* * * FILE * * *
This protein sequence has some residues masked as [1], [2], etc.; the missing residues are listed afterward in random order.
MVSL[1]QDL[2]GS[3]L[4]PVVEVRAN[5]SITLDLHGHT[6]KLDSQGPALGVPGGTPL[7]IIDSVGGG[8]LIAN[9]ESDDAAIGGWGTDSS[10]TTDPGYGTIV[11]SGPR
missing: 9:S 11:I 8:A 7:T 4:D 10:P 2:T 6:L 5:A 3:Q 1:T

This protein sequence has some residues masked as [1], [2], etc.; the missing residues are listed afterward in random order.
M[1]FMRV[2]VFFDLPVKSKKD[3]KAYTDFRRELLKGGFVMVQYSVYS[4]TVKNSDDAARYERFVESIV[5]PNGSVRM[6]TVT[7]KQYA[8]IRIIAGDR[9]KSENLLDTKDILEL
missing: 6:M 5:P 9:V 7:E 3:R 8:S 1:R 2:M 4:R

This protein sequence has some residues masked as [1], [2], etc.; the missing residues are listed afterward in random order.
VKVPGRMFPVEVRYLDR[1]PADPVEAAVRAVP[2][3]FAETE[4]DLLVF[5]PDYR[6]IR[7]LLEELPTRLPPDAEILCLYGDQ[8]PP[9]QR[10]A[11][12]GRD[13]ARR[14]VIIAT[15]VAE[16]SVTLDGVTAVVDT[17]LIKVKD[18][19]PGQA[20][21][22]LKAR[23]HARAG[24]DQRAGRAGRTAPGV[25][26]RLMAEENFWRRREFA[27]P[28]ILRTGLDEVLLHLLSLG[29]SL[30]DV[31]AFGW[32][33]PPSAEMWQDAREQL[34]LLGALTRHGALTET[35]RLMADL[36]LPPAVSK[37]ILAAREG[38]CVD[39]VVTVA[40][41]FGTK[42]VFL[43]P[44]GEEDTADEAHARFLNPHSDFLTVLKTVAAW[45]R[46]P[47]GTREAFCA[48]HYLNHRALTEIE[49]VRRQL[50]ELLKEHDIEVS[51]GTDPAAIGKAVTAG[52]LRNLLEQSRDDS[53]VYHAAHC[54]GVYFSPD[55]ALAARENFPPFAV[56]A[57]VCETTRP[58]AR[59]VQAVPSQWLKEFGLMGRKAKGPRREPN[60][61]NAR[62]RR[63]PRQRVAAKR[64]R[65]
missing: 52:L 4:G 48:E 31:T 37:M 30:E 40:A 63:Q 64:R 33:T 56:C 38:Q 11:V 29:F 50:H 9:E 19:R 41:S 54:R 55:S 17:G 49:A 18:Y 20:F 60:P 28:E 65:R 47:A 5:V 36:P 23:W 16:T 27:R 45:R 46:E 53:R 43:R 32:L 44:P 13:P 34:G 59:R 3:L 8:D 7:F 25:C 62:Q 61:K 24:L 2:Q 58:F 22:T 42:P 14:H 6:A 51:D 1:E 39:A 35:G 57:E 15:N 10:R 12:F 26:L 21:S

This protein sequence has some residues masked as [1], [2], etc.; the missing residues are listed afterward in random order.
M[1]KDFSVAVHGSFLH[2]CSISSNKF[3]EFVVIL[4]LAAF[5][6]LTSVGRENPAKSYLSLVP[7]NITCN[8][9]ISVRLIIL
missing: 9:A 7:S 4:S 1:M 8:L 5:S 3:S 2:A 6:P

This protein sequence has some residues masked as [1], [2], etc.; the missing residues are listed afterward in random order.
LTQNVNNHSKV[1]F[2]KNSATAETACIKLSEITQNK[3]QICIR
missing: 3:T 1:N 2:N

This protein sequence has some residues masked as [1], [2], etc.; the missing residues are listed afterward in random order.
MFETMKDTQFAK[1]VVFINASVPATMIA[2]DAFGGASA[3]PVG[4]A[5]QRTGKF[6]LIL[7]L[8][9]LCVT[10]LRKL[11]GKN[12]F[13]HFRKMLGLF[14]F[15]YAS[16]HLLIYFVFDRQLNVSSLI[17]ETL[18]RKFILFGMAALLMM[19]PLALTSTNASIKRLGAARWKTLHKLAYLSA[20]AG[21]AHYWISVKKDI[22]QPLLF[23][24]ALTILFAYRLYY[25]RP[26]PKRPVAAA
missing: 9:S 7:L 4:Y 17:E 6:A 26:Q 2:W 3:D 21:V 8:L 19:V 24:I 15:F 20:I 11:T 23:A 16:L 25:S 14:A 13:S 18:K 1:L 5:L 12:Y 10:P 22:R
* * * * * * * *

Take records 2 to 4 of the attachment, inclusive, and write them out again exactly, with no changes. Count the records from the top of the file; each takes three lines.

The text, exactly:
This protein sequence has some residues masked as [1], [2], etc.; the missing residues are listed afterward in random order.
M[1]FMRV[2]VFFDLPVKSKKD[3]KAYTDFRRELLKGGFVMVQYSVYS[4]TVKNSDDAARYERFVESIV[5]PNGSVRM[6]TVT[7]KQYA[8]IRIIAGDR[9]KSENLLDTKDILEL
missing: 6:M 5:P 9:V 7:E 3:R 8:S 1:R 2:M 4:R

This protein sequence has some residues masked as [1], [2], etc.; the missing residues are listed afterward in random order.
VKVPGRMFPVEVRYLDR[1]PADPVEAAVRAVP[2][3]FAETE[4]DLLVF[5]PDYR[6]IR[7]LLEELPTRLPPDAEILCLYGDQ[8]PP[9]QR[10]A[11][12]GRD[13]ARR[14]VIIAT[15]VAE[16]SVTLDGVTAVVDT[17]LIKVKD[18][19]PGQA[20][21][22]LKAR[23]HARAG[24]DQRAGRAGRTAPGV[25][26]RLMAEENFWRRREFA[27]P[28]ILRTGLDEVLLHLLSLG[29]SL[30]DV[31]AFGW[32][33]PPSAEMWQDAREQL[34]LLGALTRHGALTET[35]RLMADL[36]LPPAVSK[37]ILAAREG[38]CVD[39]VVTVA[40][41]FGTK[42]VFL[43]P[44]GEEDTADEAHARFLNPHSDFLTVLKTVAAW[45]R[46]P[47]GTREAFCA[48]HYLNHRALTEIE[49]VRRQL[50]ELLKEHDIEVS[51]GTDPAAIGKAVTAG[52]LRNLLEQSRDDS[53]VYHAAHC[54]GVYFSPD[55]ALAARENFPPFAV[56]A[57]VCETTRP[58]AR[59]VQAVPSQWLKEFGLMGRKAKGPRREPN[60][61]NAR[62]RR[63]PRQRVAAKR[64]R[65]
missing: 52:L 4:G 48:E 31:T 37:M 30:E 40:A 63:Q 64:R 33:T 56:C 38:Q 11:V 29:F 50:H 9:E 19:R 41:S 54:R 55:S 17:G 49:A 18:Y 20:F 60:P 28:E 65:R 47:A 5:V 36:P 23:W 16:T 27:R 45:R 46:E 53:R 43:R 32:L 44:P 13:P 34:G 59:R 3:L 8:D 7:F 25:C 62:Q 61:K 24:L 2:Q 58:F 22:T 42:P 14:H 6:A 51:D 1:E 39:A 35:G 57:E 15:N 10:R 12:F 26:L 21:S

This protein sequence has some residues masked as [1], [2], etc.; the missing residues are listed afterward in random order.
M[1]KDFSVAVHGSFLH[2]CSISSNKF[3]EFVVIL[4]LAAF[5][6]LTSVGRENPAKSYLSLVP[7]NITCN[8][9]ISVRLIIL
missing: 9:A 7:S 4:S 1:M 8:L 5:S 3:S 2:A 6:P